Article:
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IPI

We consider the reconstruction of a spatially-dependent scattering
coefficient in a linear transport equation from diffusion-type
measurements. In this setup, the contribution to the measurement is
an integral of the scattering kernel against a product of harmonic
functions, plus an additional term that is small when absorption and
scattering are small. The linearized problem is severely ill-posed.
We construct a regularized inverse that allows for reconstruction of
the low frequency content of the scattering kernel, up to quadratic
error, from the nonlinear map. An iterative scheme is used to
improve this error so that it is small when the high frequency
content of the scattering kernel is small.

IPI

The full application of Bayesian inference to inverse
problems requires exploration of a posterior distribution that typically
does not possess a standard form. In this context, Markov chain
Monte Carlo (MCMC) methods are often used. These methods require
many evaluations of a computationally intensive forward model to
produce the equivalent of one independent sample from the posterior.
We consider applications in which approximate forward models at
multiple resolution levels are available, each endowed with a
probabilistic error estimate. These situations occur, for example,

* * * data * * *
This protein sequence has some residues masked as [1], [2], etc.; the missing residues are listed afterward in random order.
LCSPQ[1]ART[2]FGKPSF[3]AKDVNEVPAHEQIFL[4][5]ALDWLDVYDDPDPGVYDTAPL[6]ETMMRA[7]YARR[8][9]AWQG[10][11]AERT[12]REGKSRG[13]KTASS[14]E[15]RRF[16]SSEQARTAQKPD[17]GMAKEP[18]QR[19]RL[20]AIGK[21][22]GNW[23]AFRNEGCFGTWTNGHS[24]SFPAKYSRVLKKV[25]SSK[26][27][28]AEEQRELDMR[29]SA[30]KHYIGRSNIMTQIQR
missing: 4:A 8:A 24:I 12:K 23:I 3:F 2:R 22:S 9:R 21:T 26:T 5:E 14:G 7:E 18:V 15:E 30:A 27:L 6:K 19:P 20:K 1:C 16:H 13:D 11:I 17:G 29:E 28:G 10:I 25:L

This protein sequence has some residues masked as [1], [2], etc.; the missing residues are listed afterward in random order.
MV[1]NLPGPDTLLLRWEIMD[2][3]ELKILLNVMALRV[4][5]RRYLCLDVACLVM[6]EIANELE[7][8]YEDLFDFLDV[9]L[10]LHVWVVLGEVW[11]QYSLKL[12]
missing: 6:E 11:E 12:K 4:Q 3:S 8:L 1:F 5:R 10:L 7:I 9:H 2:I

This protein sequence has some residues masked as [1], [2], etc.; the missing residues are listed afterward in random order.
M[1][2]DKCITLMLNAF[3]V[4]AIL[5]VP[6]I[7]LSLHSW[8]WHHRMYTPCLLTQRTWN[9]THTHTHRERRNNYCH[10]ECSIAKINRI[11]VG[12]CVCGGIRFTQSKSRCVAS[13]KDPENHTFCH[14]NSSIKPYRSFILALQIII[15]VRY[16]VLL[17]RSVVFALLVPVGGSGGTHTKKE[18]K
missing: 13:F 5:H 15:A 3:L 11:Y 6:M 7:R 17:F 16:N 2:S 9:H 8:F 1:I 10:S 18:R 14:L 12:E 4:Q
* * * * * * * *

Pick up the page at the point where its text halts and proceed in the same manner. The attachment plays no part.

when the forward model involves Monte Carlo integration. We present a novel
MCMC method called $MC^3$ that uses low-resolution forward
models to approximate draws from a posterior distribution built with the
high-resolution forward model. The acceptance ratio is
estimated with some statistical error; then a confidence interval
for the true acceptance ratio is found, and acceptance is performed
correctly with some confidence. The high-resolution models are
rarely run and a significant speed up is achieved.

Our multiple-resolution forward models themselves are built around a new importance sampling scheme that allows Monte Carlo forward models to be used efficiently in inverse problems. The method is used to solve an inverse transport problem that finds applications in atmospheric remote sensing. We present a path-recycling methodology to efficiently vary parameters in the transport equation. The forward transport equation is solved by a Monte Carlo method that is amenable to the use of $MC^3$ to solve the inverse transport problem using a Bayesian formalism.

Our multiple-resolution forward models themselves are built around a new importance sampling scheme that allows Monte Carlo forward models to be used efficiently in inverse problems. The method is used to solve an inverse transport problem that finds applications in atmospheric remote sensing. We present a path-recycling methodology to efficiently vary parameters in the transport equation. The forward transport equation is solved by a Monte Carlo method that is amenable to the use of $MC^3$ to solve the inverse transport problem using a Bayesian formalism.

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